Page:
Wisdom Teeth

Wisdom teeth, referred to as third molars, are usually the last teeth to develop.  They are upper and lower teeth whose function is to grind food as part of the digestive process.  They are located in the very back of your mouth, next to your second (or twelve year) molars and near the entrance of your throat.  They usually complete development between the ages of 17 and 25, a time of life that has been called the “Age of Wisdom” or traditionally associated with the onset of maturity.

Although people develop and grow 32 permanent adult teeth (16 in the upper and 16 in the lower jaw), most do not have enough room in their mouth for all of these teeth to completely erupt.  Since the wisdom teeth are the last to develop, they often will not have enough room to adequately erupt into the mouth to become fully functional and cleanable teeth.  This lack of room or space can result in a number of harmful effects on your overall dental health.  When this occurs they are said to be impacted, indicating their inability to erupt into an alignment that will allow them to be able to function in the chewing process.  There are several types of impactions:

  • Soft Tissue Impaction:  There is adequate jawbone to allow the wisdom tooth to erupt but not enough room to allow the gum tissue to recede to allow adequate cleaning of the tooth.
  • Partial Bony Impactions:  There is enough space to allow the wisdom tooth to only partially erupt.  It cannot function in the chewing process and creates cleaning problems.
  • Complete Bony Impactions:  There is no space for the tooth to erupt.  It remains totally below the bone level or,  if even partially visible, requires complex removal techniques.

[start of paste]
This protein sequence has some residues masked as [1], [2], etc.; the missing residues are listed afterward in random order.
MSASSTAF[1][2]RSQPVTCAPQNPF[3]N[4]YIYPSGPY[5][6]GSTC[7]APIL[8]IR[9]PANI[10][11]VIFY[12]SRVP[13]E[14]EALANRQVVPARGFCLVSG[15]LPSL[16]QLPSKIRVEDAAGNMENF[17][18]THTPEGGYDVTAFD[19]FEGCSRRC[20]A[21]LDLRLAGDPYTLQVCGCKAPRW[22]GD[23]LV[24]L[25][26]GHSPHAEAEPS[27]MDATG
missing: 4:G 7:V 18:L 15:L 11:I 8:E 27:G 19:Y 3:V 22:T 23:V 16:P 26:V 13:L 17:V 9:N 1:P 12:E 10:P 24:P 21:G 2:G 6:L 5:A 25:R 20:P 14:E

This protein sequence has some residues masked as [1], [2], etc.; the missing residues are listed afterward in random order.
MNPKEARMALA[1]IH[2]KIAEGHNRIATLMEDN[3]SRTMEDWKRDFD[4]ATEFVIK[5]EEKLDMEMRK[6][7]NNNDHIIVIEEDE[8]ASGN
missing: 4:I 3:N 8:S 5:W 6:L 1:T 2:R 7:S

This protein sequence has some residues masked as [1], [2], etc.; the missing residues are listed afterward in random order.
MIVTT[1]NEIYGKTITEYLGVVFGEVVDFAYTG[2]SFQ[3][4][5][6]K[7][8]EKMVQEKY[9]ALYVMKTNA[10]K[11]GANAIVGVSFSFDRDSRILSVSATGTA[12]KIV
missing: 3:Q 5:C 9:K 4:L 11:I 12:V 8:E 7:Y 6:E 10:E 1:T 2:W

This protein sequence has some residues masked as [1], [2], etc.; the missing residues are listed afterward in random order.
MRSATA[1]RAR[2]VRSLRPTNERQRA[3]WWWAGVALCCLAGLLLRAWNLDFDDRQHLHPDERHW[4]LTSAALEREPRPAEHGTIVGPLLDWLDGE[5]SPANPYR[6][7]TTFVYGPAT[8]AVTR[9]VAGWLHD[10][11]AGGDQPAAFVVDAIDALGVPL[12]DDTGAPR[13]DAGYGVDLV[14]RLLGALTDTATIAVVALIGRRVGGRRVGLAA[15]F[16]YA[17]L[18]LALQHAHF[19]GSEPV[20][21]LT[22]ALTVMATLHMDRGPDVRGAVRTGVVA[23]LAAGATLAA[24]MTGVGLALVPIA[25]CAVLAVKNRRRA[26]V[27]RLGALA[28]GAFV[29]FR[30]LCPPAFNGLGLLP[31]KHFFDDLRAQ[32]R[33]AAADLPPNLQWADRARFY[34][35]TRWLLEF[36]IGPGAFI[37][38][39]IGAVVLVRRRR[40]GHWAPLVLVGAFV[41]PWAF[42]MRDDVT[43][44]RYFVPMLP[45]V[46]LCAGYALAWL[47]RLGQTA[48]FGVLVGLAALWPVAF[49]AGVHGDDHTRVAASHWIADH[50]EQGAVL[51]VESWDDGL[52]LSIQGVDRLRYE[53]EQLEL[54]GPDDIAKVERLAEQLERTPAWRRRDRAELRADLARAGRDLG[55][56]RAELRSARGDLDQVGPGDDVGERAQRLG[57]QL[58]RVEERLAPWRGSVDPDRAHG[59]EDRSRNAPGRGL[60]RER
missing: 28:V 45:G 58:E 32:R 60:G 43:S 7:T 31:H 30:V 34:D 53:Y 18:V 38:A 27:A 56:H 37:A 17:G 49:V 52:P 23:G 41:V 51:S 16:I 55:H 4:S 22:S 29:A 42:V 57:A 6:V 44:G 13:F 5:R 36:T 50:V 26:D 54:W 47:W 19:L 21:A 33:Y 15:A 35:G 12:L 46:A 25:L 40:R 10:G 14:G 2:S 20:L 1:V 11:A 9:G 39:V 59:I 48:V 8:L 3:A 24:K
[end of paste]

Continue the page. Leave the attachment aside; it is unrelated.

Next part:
• Unusually Difficult Complete Bony Impactions:  The impacted wisdom tooth is in an unusual and difficult to remove position.  The situation can also arise when the shape of the jawbone and other facial structures make removal of this tooth significantly more difficult.

If you do not have enough room in your mouth for your third molars to erupt and they become impacted, several detrimental results can occur:

  • Infection:  Without enough room for total eruption, the gum tissue around the wisdom tooth can become irritated and infected, resulting in recurrent pain, swelling and problems with chewing and swallowing.
  • Damage:  If there is inadequate room to clean around the wisdom tooth, the tooth directly in front, the second molar, can be adversely affected resulting in gum disease (bone loss) or cavities (more appropriately known as dental caries or decay).
  • Disease:  Non-infectious diseases can also arise in association with an impacted wisdom tooth.  Cysts are fluid-filled tissue inside the jawbone which are associated with impacted wisdom teeth and slowly expand destroying adjacent jawbone and occasionally teeth.  They can be very difficult to treat if your wisdom teeth are not removed in your teenage years.  Although rare, tumors can be associated with the delayed removal of wisdom teeth.
  • Crowding:  Although controversial, many feel that impacted wisdom teeth directly contribute to crowding of your teeth, which is most noticeable in the front teeth.  This is most commonly seen after a patient has had braces.  There are most likely a number of factors that cause teeth to crowd after braces or in early adulthood and retained, impacted wisdom teeth are suspected to play a role.

Unless you have an active problem at the time of your consultation, the reason for removal is primarily preventative to avoid long-term problems.  There is less chance of complications and long-term problems if wisdom teeth are removed before they start to hurt.  By the time wisdom teeth become symptomatic, damage may have already occurred.

We will need to see you for a consultation before it is determined that you will benefit from wisdom tooth removal.  We will need to take a special x-ray of your mouth and jaws to determine how much room you have, if any, for your wisdom teeth to erupt.

We recognize that having your wisdom teeth out is not something you really want to do, and we know it is difficult to find a good time in your schedule to have this done.  If this information, combined with information you receive at your consultation appointment doesn’t answer all of your questions, please call our office and speak to one of our Clinical Support staff.